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Internet of Things
3 Indian Startups That Are Working Towards India’s Water Crisis
Netflix’s new dystopian drama series, Leila is set in 2050 India and, among the many horrifying realities of this world that was first conceptualized by novelist Prayag Akbar, is that clean water is a commodity that only the upper caste and wealthy have access to. But what is scarier than a possible future is an almost-certain present; India is already running out of water and, according to NITI Ayog, more than 40% of the country’s population will not have access to clean drinking water by the year 2030.
Chennai is currently suffering the worst water crisis it has in over thirty years—pipe water supply has reduced to a drip (less than 10% of what it used to be), malls and residential societies are rationing water, companies are asking employees to work from home and, for the city’s nine million parched residents, the availability of the next bottle or pot of water remains uncertain. It’s on its way to becoming the first Zero City, or the first Indian city to run out of water, followed by Delhi and Bengaluru. Akbar’s dystopic world is looming large, and swift action is the need of the hour.
The silver lining to this very bleak cloud, however, is that some Indian startups are addressing this crisis and responding with smart, technologically-advanced products that will help combat it. These include:
A Bengaluru-based startup, Uravu Labs has developed a solar thermal based device called the EVA aquapanel that produces drinking water from thin air! Essentially, what it does is that the device absorbs water vapour at night (as the humidity is higher in many places at this time). Then, during the day, the solar collector heats up the device to around 80-100°C, releasing the saturated water vapour back. The vapours are then passed through an air-cooled condenser and transformed into liquid.
For every square metre, the device can generate around four to five litres of water. Many urban homes rely on reverse osmosis (RO) or UV water purifiers. According to their website, the device will work in areas of 10% – 90% humidity and a micro-grid or network of EVA aquapanels can generate enough water to sustain a community or small industry.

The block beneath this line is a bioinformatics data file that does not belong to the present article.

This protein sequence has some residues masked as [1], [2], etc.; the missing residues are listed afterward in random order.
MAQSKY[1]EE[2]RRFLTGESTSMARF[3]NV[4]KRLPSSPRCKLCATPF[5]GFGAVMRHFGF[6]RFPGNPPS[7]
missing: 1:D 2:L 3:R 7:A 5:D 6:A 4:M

Bengaluru-based company has an Internet of Things (IoT) – enabled smart water purifier essentially checks water quality in real time and sends alerts when the device requires maintenance. While most water purifiers are quite costly, OCEO’s premise is that water purification is a service that they charge for but everything else is free-of-cost. Their USP is that many of these water purifiers that are currently available do not have a system that alerts users when the water quality begins to deteriorate.
To tackle the issue of availability of clean drinking water in public places (like railway stations, metros or malls), Gurugram-based startup Swajal is installing water ATMs in the city. These Swajal water ATMs use internet of things (IoT) sensors to remotely monitor the quality of the water and the performance of the machine. It uses machine learning to run predictive maintenance algorithms to predict system failures before they actually happen. And, of course, it makes access to safe drinking water much easier.
Although the NKD Pod+ is not Indian, it is manufactured in England, the water bottle is a portable alternative to water purifiers and could be extremely useful given the country’s predicament. The NKD Pod+ has an in-built purifier system, which can cleanse up to 99% of bacteria, heavy metals and chemicals from water in any form.